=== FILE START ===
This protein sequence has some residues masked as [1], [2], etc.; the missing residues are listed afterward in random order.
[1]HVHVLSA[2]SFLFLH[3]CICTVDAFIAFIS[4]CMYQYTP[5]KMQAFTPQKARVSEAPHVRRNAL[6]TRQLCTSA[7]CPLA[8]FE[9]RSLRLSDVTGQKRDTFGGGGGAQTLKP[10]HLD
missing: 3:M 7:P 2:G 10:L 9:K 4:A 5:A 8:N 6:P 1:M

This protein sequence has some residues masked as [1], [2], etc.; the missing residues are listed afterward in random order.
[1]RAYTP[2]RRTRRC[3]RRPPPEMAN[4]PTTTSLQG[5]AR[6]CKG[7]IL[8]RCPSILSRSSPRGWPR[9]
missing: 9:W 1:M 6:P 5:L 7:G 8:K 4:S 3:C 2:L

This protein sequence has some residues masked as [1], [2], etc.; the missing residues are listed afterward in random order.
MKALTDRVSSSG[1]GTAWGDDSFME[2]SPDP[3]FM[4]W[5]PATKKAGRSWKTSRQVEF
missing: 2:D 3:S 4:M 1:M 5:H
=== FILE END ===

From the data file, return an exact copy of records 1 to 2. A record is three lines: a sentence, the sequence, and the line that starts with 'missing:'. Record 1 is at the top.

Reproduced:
This protein sequence has some residues masked as [1], [2], etc.; the missing residues are listed afterward in random order.
[1]HVHVLSA[2]SFLFLH[3]CICTVDAFIAFIS[4]CMYQYTP[5]KMQAFTPQKARVSEAPHVRRNAL[6]TRQLCTSA[7]CPLA[8]FE[9]RSLRLSDVTGQKRDTFGGGGGAQTLKP[10]HLD
missing: 3:M 7:P 2:G 10:L 9:K 4:A 5:A 8:N 6:P 1:M

This protein sequence has some residues masked as [1], [2], etc.; the missing residues are listed afterward in random order.
[1]RAYTP[2]RRTRRC[3]RRPPPEMAN[4]PTTTSLQG[5]AR[6]CKG[7]IL[8]RCPSILSRSSPRGWPR[9]
missing: 9:W 1:M 6:P 5:L 7:G 8:K 4:S 3:C 2:L